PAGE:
Chef Alex Guarnaschelli doesn’t consider herself a relevant chef. “But I’m on TV a lot, so that certainly helps,” she says, laughing. On TV a lot is an understatement: Guarnaschelli regularly appears in a half-dozen shows on the Food Network, and she is executive chef of the popular French-American restaurant Butter in midtown Manhattan. She is opening a new restaurant in Miami this fall and is releasing her second cookbook in 2016. It all sounds pretty relevant to us.

We caught up with Guarnaschelli over a big bowl of French fries to discuss her grueling Food Network schedule, her active social media presence (“If I read all the comments I’d never get out of bed!”) and why you’ll never see her open a chain of restaurants.

Every time I turn on the Food Network, you’re on there. How much time do you spend filming shows every week?
Well the shows shoot all of their episodes in batches, so the work isn’t constant. It ebbs and flows fairly erratically. Chopped is going into our seventh year, which I can’t believe, and then there’s Iron Chef America and I guest star on Beat Bobby Flay. I do a lot of drive-bys. But I can go a week without any work in the studio and then have a week with 80 hours.

You’re an avid user of social media. Does feedback on your Instagram or Twitter accounts ever affect what you put on a menu?
No, I still serve the same things. You can’t let social media dictate what you’re doing. I engage with people a lot though. It’s fun! Food is so visual. I learn a lot about what people respond to, what they like and what theyʼre thinking. It’s like great market research. You know, 4,000 people will like your picture of French fries and only 500 will like your picture of squash.

Has your take on French-American food evolved in the years since you’ve helmed Butter?
Geez, I suppose it should have now that youʼre asking me. To me French-American food means that I apply French techniques to American ingredients. Those are for the most part the constraints I impose on myself. That way I can give definition to what’s served and let it have meaning. So while there is a limited body of French techniques I could apply, the list of ingredients that can theoretically fall under the American food umbrella is boundless. Iʼm always looking at new ingredients, always playing with stuff and exploring, but my sensibility hasn’t changed all that much.

What’s your new Miami restaurant going to be like?
It will have the same French-American sensibility that I have at Butter, but it won’t be Butter 2. I will use ingredients indigenous to the area like avocados, mangos and guava. I’m really excited about it.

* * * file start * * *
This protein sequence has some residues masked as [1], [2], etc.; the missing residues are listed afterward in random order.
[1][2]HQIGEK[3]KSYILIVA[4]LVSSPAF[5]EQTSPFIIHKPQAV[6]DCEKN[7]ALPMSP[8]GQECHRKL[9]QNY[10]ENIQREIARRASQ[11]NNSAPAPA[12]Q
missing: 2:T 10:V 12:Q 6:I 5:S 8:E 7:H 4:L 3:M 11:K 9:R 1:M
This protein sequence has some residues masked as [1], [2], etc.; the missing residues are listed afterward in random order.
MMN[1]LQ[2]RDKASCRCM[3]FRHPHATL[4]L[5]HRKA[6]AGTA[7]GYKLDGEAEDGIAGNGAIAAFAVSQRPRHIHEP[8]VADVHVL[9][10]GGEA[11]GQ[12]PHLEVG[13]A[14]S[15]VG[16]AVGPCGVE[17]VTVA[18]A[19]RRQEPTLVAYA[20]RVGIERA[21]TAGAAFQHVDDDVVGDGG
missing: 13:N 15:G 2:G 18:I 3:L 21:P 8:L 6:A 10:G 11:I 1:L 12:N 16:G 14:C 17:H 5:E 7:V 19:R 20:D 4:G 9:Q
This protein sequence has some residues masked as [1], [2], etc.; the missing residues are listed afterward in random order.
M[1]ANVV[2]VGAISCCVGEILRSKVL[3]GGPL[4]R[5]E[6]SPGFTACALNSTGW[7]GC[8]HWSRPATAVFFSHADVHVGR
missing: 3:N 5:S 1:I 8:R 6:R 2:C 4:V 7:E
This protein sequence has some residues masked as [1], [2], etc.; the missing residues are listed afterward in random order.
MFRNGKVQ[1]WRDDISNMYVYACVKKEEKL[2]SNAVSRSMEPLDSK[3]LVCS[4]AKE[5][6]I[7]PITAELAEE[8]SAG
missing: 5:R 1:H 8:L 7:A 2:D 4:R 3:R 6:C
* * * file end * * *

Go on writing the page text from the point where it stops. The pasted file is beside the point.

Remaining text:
Why are so many chefs opening restaurants in Miami right now?
Miami is definitely enjoying a chef renaissance. It’s equidistant from New York and California. It’s accessible. It’s got the external food influences of mesmerizing places like Cuba. And Miami is just stunning. I think it’s forever blowing up because it’s so beautiful.

What is your favorite city to eat in?
New York. That’s part of the reason why I live here. But I also really love Paris. I lived there for almost seven years. Turn any corner and it’s an adventure.

Are there any other cities in the U.S. that you love eating in?
Charleston. There’s a concentration of talent there that I just can’t handle. And the resources are great, from the shrimp and oysters to the grits. One place I love there is Hominy Grill. It’s just straight-up, good Southern food that I want to eat and eat and eat.

I also love Los Angeles. It’s a great food scene. There’s tons of talented chefs and again there’s tons of natural resources. If you combine great chefs with great resources for ingredients, it’s the perfect storm. I like Gjelina in Venice a lot. The food at Mozza is delicious, but probably everyone says that. I like Joan’s on Third, which is more casual stuff. Those are the places that really speak to me. But I like to eat lots of different things. When I’m driving on the Pacific Coast Highway, I like to stop at Neptune’s Net for some fried fish. And go to the Santa Monica Farmers Market and eat my way through all the citrus.

Are there any chefs you’re in awe of right now?
What Anita Lo makes at Annisa always impresses me. It’s got lots of technique but is always so simple and delicious.

What’s your new cookbook going to be about?
It’s going to be sort of like a double album of greatest hits. Lots of iconic dishes, basics, things I think people really want to cook at home. Cooking is my profession, but it also happens to be my hobby. When you’re a chef in a restaurant, you’re concerning yourself with a lot of other things besides the cooking. When you’re at home, you get to express your craft more.

Many celebrity chefs have a dozen restaurants and they do television shows and they seem to be spread pretty thin. But you only have Butter and the soon-to-open Miami restaurant. Does this help you stay focused on the craft?
Yes. I’m probably never going to be someone who owns a lot of restaurants.

Why not?
Because I don’t want to. It would be like having 15 children. I don’t know how people do it.

Alyson Sheppard is the resident hangover specialist at Follow her on Twitter: @amshep